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Documentary Film, History of

Michael Chanan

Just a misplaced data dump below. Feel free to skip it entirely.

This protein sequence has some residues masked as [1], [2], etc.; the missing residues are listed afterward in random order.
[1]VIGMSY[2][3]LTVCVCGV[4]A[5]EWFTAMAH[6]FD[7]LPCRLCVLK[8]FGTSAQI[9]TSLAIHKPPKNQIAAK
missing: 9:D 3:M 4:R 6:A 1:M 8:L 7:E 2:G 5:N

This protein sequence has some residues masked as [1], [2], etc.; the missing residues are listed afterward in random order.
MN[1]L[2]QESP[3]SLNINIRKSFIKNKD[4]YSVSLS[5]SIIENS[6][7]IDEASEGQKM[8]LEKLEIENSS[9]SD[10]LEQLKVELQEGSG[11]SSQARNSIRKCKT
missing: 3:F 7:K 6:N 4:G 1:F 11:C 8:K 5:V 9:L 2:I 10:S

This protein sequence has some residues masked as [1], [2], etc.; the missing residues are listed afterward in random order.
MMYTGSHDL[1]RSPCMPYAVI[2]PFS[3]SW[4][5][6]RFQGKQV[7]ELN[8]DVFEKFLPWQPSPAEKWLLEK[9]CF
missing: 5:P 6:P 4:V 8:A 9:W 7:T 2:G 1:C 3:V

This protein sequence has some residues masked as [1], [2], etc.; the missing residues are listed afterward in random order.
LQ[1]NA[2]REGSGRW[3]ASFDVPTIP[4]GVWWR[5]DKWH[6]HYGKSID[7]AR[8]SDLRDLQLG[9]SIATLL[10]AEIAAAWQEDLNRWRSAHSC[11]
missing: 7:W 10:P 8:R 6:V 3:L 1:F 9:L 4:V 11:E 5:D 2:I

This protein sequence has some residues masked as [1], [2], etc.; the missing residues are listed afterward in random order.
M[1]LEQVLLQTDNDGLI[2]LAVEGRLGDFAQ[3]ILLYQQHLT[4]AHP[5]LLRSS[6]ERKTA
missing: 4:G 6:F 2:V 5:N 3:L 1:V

While scholars of early film have been much preoccupied with the emergence of storytelling and narrative (→  Storytelling and Narration ), the dominant mode of early →  cinema , beginning with the first films of the Lumières in 1895, was the actuality, or what might be called “documentary before documentary” (→  Cinematography ; Cinematography, History of ). An instinct for what Siegfried Kracauer (1960) called “the seizure of physical reality” produced a huge variety of images that, despite their brief and fragmentary character, were not without ideological implications, since they generally reproduced social →  stereotypes unthinkingly and frequently projected and enhanced the iconic imagery of state power and authority. Cinema was born in the “civilized” countries of Europe and North America, and these early films also traded on exotic imagery from every corner of the world, which not surprisingly reflected the colonial ideology of the day. The French at this time used the term documentaire for what in English was called the “travelogue,” which emerged before World War I as one of the most popular proto-documentary genres, along with the wonders of science and expedition films (→  Film Genres ). However, the recent rediscovery in Britain of the Mitchell & Kenyon films reminds us that turning the camera on your own community was also a fundamental propensity. The rise ... log in or subscribe to read full text

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